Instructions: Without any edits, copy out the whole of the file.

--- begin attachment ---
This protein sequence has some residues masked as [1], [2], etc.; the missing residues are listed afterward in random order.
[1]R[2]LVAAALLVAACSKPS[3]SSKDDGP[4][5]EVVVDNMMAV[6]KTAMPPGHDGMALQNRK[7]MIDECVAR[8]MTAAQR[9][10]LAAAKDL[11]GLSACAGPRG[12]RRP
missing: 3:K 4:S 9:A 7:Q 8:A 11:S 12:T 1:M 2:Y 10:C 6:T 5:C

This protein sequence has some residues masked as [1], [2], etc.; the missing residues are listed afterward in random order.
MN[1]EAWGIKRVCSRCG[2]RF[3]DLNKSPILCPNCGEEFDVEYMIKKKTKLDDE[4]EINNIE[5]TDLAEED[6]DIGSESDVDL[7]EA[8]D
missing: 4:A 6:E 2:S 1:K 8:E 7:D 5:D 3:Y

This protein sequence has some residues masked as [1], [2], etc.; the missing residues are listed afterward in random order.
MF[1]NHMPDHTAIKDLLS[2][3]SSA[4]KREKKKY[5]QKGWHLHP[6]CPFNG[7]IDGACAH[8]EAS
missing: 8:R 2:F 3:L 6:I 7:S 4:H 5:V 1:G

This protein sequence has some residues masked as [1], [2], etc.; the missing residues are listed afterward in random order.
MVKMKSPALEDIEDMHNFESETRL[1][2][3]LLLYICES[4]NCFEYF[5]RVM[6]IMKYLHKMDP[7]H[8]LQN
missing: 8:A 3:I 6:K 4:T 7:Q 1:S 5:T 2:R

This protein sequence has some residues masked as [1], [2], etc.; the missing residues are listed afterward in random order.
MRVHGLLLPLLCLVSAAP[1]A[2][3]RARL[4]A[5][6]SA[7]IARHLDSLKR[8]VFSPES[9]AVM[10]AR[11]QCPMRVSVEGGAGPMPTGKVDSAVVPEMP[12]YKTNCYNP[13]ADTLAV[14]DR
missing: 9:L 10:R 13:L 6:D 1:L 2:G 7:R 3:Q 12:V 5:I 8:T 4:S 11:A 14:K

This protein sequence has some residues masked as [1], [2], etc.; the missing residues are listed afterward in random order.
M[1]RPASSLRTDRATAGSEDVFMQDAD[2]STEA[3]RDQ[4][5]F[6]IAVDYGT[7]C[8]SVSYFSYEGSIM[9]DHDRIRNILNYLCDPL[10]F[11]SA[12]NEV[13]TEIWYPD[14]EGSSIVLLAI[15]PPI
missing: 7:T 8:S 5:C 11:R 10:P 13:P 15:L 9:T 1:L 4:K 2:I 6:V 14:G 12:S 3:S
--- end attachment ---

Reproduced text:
This protein sequence has some residues masked as [1], [2], etc.; the missing residues are listed afterward in random order.
[1]R[2]LVAAALLVAACSKPS[3]SSKDDGP[4][5]EVVVDNMMAV[6]KTAMPPGHDGMALQNRK[7]MIDECVAR[8]MTAAQR[9][10]LAAAKDL[11]GLSACAGPRG[12]RRP
missing: 3:K 4:S 9:A 7:Q 8:A 11:S 12:T 1:M 2:Y 10:C 6:T 5:C

This protein sequence has some residues masked as [1], [2], etc.; the missing residues are listed afterward in random order.
MN[1]EAWGIKRVCSRCG[2]RF[3]DLNKSPILCPNCGEEFDVEYMIKKKTKLDDE[4]EINNIE[5]TDLAEED[6]DIGSESDVDL[7]EA[8]D
missing: 4:A 6:E 2:S 1:K 8:E 7:D 5:D 3:Y

This protein sequence has some residues masked as [1], [2], etc.; the missing residues are listed afterward in random order.
MF[1]NHMPDHTAIKDLLS[2][3]SSA[4]KREKKKY[5]QKGWHLHP[6]CPFNG[7]IDGACAH[8]EAS
missing: 8:R 2:F 3:L 6:I 7:S 4:H 5:V 1:G

This protein sequence has some residues masked as [1], [2], etc.; the missing residues are listed afterward in random order.
MVKMKSPALEDIEDMHNFESETRL[1][2][3]LLLYICES[4]NCFEYF[5]RVM[6]IMKYLHKMDP[7]H[8]LQN
missing: 8:A 3:I 6:K 4:T 7:Q 1:S 5:T 2:R

This protein sequence has some residues masked as [1], [2], etc.; the missing residues are listed afterward in random order.
MRVHGLLLPLLCLVSAAP[1]A[2][3]RARL[4]A[5][6]SA[7]IARHLDSLKR[8]VFSPES[9]AVM[10]AR[11]QCPMRVSVEGGAGPMPTGKVDSAVVPEMP[12]YKTNCYNP[13]ADTLAV[14]DR
missing: 9:L 10:R 13:L 6:D 1:L 2:G 7:R 3:Q 12:V 5:I 8:T 4:S 11:A 14:K

This protein sequence has some residues masked as [1], [2], etc.; the missing residues are listed afterward in random order.
M[1]RPASSLRTDRATAGSEDVFMQDAD[2]STEA[3]RDQ[4][5]F[6]IAVDYGT[7]C[8]SVSYFSYEGSIM[9]DHDRIRNILNYLCDPL[10]F[11]SA[12]NEV[13]TEIWYPD[14]EGSSIVLLAI[15]PPI
missing: 7:T 8:S 5:C 11:R 10:P 13:P 15:L 9:T 1:L 4:K 2:I 6:V 14:G 12:S 3:S